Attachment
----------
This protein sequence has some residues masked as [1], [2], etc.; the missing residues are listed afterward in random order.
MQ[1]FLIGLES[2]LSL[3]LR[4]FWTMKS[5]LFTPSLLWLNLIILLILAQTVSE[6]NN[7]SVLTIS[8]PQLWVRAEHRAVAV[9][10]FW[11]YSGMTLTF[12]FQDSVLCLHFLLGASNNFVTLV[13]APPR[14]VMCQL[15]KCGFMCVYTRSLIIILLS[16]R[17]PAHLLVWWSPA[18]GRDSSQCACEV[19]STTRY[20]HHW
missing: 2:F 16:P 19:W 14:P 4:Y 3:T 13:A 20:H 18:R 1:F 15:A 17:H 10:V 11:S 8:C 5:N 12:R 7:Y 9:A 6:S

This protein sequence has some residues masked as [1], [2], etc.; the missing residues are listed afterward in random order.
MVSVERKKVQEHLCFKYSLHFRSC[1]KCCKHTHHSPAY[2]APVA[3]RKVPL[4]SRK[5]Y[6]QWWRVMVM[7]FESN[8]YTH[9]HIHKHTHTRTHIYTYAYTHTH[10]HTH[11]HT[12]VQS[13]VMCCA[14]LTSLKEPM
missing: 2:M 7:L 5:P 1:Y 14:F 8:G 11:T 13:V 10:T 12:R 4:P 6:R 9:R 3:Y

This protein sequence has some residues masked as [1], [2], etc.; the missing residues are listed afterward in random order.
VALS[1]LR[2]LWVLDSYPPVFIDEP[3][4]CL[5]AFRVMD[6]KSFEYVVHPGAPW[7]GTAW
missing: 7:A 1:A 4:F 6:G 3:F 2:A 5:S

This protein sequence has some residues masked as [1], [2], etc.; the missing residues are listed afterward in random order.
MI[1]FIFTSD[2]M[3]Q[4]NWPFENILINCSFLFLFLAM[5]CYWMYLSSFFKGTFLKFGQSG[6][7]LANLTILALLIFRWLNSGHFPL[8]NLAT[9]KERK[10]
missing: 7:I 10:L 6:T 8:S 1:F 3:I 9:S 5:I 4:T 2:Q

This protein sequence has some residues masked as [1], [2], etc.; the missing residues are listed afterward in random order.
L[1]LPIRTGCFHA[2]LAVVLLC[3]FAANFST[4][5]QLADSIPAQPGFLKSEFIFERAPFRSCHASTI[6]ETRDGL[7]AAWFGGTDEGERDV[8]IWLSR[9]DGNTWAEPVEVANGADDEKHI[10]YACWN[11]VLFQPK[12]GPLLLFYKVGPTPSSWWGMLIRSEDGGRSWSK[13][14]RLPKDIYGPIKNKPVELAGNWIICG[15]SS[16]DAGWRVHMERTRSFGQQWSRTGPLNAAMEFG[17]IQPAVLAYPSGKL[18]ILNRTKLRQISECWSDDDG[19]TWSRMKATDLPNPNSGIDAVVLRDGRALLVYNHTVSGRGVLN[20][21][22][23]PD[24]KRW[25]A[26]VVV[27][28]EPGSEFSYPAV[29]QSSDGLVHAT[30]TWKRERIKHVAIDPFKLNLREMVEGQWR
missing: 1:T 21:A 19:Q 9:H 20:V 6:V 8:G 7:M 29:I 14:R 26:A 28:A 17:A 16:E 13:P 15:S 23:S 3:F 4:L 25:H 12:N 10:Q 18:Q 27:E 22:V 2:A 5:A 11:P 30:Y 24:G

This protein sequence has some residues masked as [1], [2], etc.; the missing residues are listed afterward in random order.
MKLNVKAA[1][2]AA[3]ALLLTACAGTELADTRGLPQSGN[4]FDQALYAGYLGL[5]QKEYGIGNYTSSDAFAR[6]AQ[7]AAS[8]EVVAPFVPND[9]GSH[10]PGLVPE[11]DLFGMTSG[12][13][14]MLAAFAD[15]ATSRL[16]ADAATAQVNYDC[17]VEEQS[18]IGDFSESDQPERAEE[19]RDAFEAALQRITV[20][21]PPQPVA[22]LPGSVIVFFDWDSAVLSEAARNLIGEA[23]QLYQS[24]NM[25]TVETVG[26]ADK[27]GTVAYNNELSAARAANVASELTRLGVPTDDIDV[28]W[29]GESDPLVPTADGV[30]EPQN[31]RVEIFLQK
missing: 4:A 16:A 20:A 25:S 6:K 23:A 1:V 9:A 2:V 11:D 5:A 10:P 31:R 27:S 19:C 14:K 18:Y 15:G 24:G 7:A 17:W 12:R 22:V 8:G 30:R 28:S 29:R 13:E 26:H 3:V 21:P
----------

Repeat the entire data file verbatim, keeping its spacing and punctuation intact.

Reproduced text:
This protein sequence has some residues masked as [1], [2], etc.; the missing residues are listed afterward in random order.
MQ[1]FLIGLES[2]LSL[3]LR[4]FWTMKS[5]LFTPSLLWLNLIILLILAQTVSE[6]NN[7]SVLTIS[8]PQLWVRAEHRAVAV[9][10]FW[11]YSGMTLTF[12]FQDSVLCLHFLLGASNNFVTLV[13]APPR[14]VMCQL[15]KCGFMCVYTRSLIIILLS[16]R[17]PAHLLVWWSPA[18]GRDSSQCACEV[19]STTRY[20]HHW
missing: 2:F 16:P 19:W 14:P 4:Y 3:T 13:A 20:H 18:R 1:F 15:A 17:H 10:V 11:S 8:C 5:N 12:R 7:Y 9:A 6:S

This protein sequence has some residues masked as [1], [2], etc.; the missing residues are listed afterward in random order.
MVSVERKKVQEHLCFKYSLHFRSC[1]KCCKHTHHSPAY[2]APVA[3]RKVPL[4]SRK[5]Y[6]QWWRVMVM[7]FESN[8]YTH[9]HIHKHTHTRTHIYTYAYTHTH[10]HTH[11]HT[12]VQS[13]VMCCA[14]LTSLKEPM
missing: 2:M 7:L 5:P 1:Y 14:F 8:G 11:T 13:V 10:T 12:R 4:P 6:R 9:R 3:Y

This protein sequence has some residues masked as [1], [2], etc.; the missing residues are listed afterward in random order.
VALS[1]LR[2]LWVLDSYPPVFIDEP[3][4]CL[5]AFRVMD[6]KSFEYVVHPGAPW[7]GTAW
missing: 7:A 1:A 4:F 6:G 3:F 2:A 5:S

This protein sequence has some residues masked as [1], [2], etc.; the missing residues are listed afterward in random order.
MI[1]FIFTSD[2]M[3]Q[4]NWPFENILINCSFLFLFLAM[5]CYWMYLSSFFKGTFLKFGQSG[6][7]LANLTILALLIFRWLNSGHFPL[8]NLAT[9]KERK[10]
missing: 7:I 10:L 6:T 8:S 1:F 3:I 9:S 5:I 4:T 2:Q

This protein sequence has some residues masked as [1], [2], etc.; the missing residues are listed afterward in random order.
L[1]LPIRTGCFHA[2]LAVVLLC[3]FAANFST[4][5]QLADSIPAQPGFLKSEFIFERAPFRSCHASTI[6]ETRDGL[7]AAWFGGTDEGERDV[8]IWLSR[9]DGNTWAEPVEVANGADDEKHI[10]YACWN[11]VLFQPK[12]GPLLLFYKVGPTPSSWWGMLIRSEDGGRSWSK[13][14]RLPKDIYGPIKNKPVELAGNWIICG[15]SS[16]DAGWRVHMERTRSFGQQWSRTGPLNAAMEFG[17]IQPAVLAYPSGKL[18]ILNRTKLRQISECWSDDDG[19]TWSRMKATDLPNPNSGIDAVVLRDGRALLVYNHTVSGRGVLN[20][21][22][23]PD[24]KRW[25]A[26]VVV[27][28]EPGSEFSYPAV[29]QSSDGLVHAT[30]TWKRERIKHVAIDPFKLNLREMVEGQWR
missing: 1:T 21:A 19:Q 9:H 20:V 6:V 8:G 7:M 29:I 14:R 26:A 28:A 17:A 16:E 13:P 15:S 23:S 3:F 4:L 25:H 12:N 10:Q 18:Q 27:E 22:V 2:A 5:A 11:P 30:Y 24:G

This protein sequence has some residues masked as [1], [2], etc.; the missing residues are listed afterward in random order.
MKLNVKAA[1][2]AA[3]ALLLTACAGTELADTRGLPQSGN[4]FDQALYAGYLGL[5]QKEYGIGNYTSSDAFAR[6]AQ[7]AAS[8]EVVAPFVPND[9]GSH[10]PGLVPE[11]DLFGMTSG[12][13][14]MLAAFAD[15]ATSRL[16]ADAATAQVNYDC[17]VEEQS[18]IGDFSESDQPERAEE[19]RDAFEAALQRITV[20][21]PPQPVA[22]LPGSVIVFFDWDSAVLSEAARNLIGEA[23]QLYQS[24]NM[25]TVETVG[26]ADK[27]GTVAYNNELSAARAANVASELTRLGVPTDDIDV[28]W[29]GESDPLVPTADGV[30]EPQN[31]RVEIFLQK
missing: 4:A 16:A 20:A 25:S 6:K 23:A 1:V 9:A 2:V 11:D 5:A 10:P 31:R 27:S 19:C 14:K 18:Y 15:G 24:G 7:A 17:W 12:R 22:V 8:G 30:R 28:S 29:R 13:E 26:H 3:V 21:P